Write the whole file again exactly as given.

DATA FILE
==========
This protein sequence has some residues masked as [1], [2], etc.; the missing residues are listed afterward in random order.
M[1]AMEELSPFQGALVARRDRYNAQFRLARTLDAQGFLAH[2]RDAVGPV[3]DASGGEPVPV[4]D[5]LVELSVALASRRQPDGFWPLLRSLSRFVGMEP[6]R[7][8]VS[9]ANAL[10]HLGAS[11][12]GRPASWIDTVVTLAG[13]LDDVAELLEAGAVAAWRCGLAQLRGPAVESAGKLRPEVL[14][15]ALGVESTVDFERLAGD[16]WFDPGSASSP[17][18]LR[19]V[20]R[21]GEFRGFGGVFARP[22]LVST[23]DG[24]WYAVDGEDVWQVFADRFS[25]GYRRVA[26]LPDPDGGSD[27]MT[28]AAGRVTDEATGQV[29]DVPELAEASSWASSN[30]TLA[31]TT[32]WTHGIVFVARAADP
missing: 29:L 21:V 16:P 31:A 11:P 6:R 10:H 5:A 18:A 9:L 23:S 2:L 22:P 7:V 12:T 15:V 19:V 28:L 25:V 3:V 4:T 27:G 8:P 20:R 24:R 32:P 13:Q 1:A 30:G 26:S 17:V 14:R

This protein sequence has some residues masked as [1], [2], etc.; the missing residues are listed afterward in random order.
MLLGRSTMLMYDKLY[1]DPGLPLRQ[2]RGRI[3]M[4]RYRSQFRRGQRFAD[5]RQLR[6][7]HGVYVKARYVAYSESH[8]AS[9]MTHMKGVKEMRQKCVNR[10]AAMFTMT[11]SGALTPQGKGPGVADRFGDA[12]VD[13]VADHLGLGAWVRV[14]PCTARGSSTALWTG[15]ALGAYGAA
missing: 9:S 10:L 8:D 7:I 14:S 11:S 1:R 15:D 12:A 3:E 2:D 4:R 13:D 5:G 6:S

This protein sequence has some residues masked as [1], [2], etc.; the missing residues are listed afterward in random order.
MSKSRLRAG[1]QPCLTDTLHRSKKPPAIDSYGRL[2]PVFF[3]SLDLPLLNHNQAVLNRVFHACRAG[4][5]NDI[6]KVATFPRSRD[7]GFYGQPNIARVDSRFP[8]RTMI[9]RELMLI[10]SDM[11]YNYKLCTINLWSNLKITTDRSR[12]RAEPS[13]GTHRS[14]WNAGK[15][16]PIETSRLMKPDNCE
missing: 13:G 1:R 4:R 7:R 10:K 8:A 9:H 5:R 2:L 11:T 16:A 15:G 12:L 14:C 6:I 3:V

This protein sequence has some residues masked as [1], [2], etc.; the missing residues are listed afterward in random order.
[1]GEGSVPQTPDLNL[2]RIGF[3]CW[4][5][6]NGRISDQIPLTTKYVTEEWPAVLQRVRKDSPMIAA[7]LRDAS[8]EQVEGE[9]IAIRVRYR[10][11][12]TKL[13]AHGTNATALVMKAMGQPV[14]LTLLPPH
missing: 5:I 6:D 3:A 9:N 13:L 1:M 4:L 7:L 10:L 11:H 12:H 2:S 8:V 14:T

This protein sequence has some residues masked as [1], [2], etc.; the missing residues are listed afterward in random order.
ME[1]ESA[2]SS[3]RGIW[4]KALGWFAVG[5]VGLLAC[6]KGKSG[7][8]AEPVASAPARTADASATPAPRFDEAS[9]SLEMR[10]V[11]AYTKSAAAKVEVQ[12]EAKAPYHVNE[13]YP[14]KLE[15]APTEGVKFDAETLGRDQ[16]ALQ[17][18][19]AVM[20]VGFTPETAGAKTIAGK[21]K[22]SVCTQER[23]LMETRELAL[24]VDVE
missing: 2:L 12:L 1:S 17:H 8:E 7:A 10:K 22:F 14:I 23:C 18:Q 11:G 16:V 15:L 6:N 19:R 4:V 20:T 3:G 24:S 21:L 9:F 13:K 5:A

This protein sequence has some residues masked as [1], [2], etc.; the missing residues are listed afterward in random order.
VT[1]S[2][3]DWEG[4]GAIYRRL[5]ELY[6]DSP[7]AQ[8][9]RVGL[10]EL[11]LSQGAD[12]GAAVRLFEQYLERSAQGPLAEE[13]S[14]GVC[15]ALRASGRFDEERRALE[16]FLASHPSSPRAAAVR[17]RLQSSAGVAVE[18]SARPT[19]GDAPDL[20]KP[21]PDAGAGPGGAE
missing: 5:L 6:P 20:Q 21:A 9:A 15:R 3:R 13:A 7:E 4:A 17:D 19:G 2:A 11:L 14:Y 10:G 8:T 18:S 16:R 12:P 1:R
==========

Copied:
This protein sequence has some residues masked as [1], [2], etc.; the missing residues are listed afterward in random order.
M[1]AMEELSPFQGALVARRDRYNAQFRLARTLDAQGFLAH[2]RDAVGPV[3]DASGGEPVPV[4]D[5]LVELSVALASRRQPDGFWPLLRSLSRFVGMEP[6]R[7][8]VS[9]ANAL[10]HLGAS[11][12]GRPASWIDTVVTLAG[13]LDDVAELLEAGAVAAWRCGLAQLRGPAVESAGKLRPEVL[14][15]ALGVESTVDFERLAGD[16]WFDPGSASSP[17][18]LR[19]V[20]R[21]GEFRGFGGVFARP[22]LVST[23]DG[24]WYAVDGEDVWQVFADRFS[25]GYRRVA[26]LPDPDGGSD[27]MT[28]AAGRVTDEATGQV[29]DVPELAEASSWASSN[30]TLA[31]TT[32]WTHGIVFVARAADP
missing: 29:L 21:V 16:P 31:A 11:P 6:R 10:H 5:A 18:A 9:L 23:S 2:L 22:P 7:V 12:T 15:V 19:V 28:L 25:V 3:V 4:T 27:G 8:P 20:R 24:R 32:P 13:Q 1:A 30:G 26:S 17:V 14:R

This protein sequence has some residues masked as [1], [2], etc.; the missing residues are listed afterward in random order.
MLLGRSTMLMYDKLY[1]DPGLPLRQ[2]RGRI[3]M[4]RYRSQFRRGQRFAD[5]RQLR[6][7]HGVYVKARYVAYSESH[8]AS[9]MTHMKGVKEMRQKCVNR[10]AAMFTMT[11]SGALTPQGKGPGVADRFGDA[12]VD[13]VADHLGLGAWVRV[14]PCTARGSSTALWTG[15]ALGAYGAA
missing: 9:S 10:L 8:D 7:I 14:S 11:S 1:R 15:D 12:A 3:E 2:D 4:R 13:D 5:G 6:S

This protein sequence has some residues masked as [1], [2], etc.; the missing residues are listed afterward in random order.
MSKSRLRAG[1]QPCLTDTLHRSKKPPAIDSYGRL[2]PVFF[3]SLDLPLLNHNQAVLNRVFHACRAG[4][5]NDI[6]KVATFPRSRD[7]GFYGQPNIARVDSRFP[8]RTMI[9]RELMLI[10]SDM[11]YNYKLCTINLWSNLKITTDRSR[12]RAEPS[13]GTHRS[14]WNAGK[15][16]PIETSRLMKPDNCE
missing: 13:G 1:R 4:R 7:R 10:K 8:A 9:H 5:R 2:L 11:T 16:A 15:G 12:L 14:C 6:I 3:V

This protein sequence has some residues masked as [1], [2], etc.; the missing residues are listed afterward in random order.
[1]GEGSVPQTPDLNL[2]RIGF[3]CW[4][5][6]NGRISDQIPLTTKYVTEEWPAVLQRVRKDSPMIAA[7]LRDAS[8]EQVEGE[9]IAIRVRYR[10][11][12]TKL[13]AHGTNATALVMKAMGQPV[14]LTLLPPH
missing: 5:I 6:D 3:A 9:N 13:L 1:M 4:L 7:L 10:L 11:H 12:H 2:S 8:V 14:T

This protein sequence has some residues masked as [1], [2], etc.; the missing residues are listed afterward in random order.
ME[1]ESA[2]SS[3]RGIW[4]KALGWFAVG[5]VGLLAC[6]KGKSG[7][8]AEPVASAPARTADASATPAPRFDEAS[9]SLEMR[10]V[11]AYTKSAAAKVEVQ[12]EAKAPYHVNE[13]YP[14]KLE[15]APTEGVKFDAETLGRDQ[16]ALQ[17][18][19]AVM[20]VGFTPETAGAKTIAGK[21]K[22]SVCTQER[23]LMETRELAL[24]VDVE
missing: 2:L 12:L 1:S 17:H 8:E 7:A 10:K 22:F 14:I 23:C 18:Q 11:G 16:V 15:L 6:N 19:R 4:V 20:T 3:G 24:S 21:L 9:F 13:K 5:A

This protein sequence has some residues masked as [1], [2], etc.; the missing residues are listed afterward in random order.
VT[1]S[2][3]DWEG[4]GAIYRRL[5]ELY[6]DSP[7]AQ[8][9]RVGL[10]EL[11]LSQGAD[12]GAAVRLFEQYLERSAQGPLAEE[13]S[14]GVC[15]ALRASGRFDEERRALE[16]FLASHPSSPRAAAVR[17]RLQSSAGVAVE[18]SARPT[19]GDAPDL[20]KP[21]PDAGAGPGGAE
missing: 5:L 6:P 20:Q 21:A 9:A 15:R 3:R 13:A 7:E 4:A 17:D 19:G 2:A 11:L 14:Y 10:G 8:T 18:S 16:R 12:P 1:R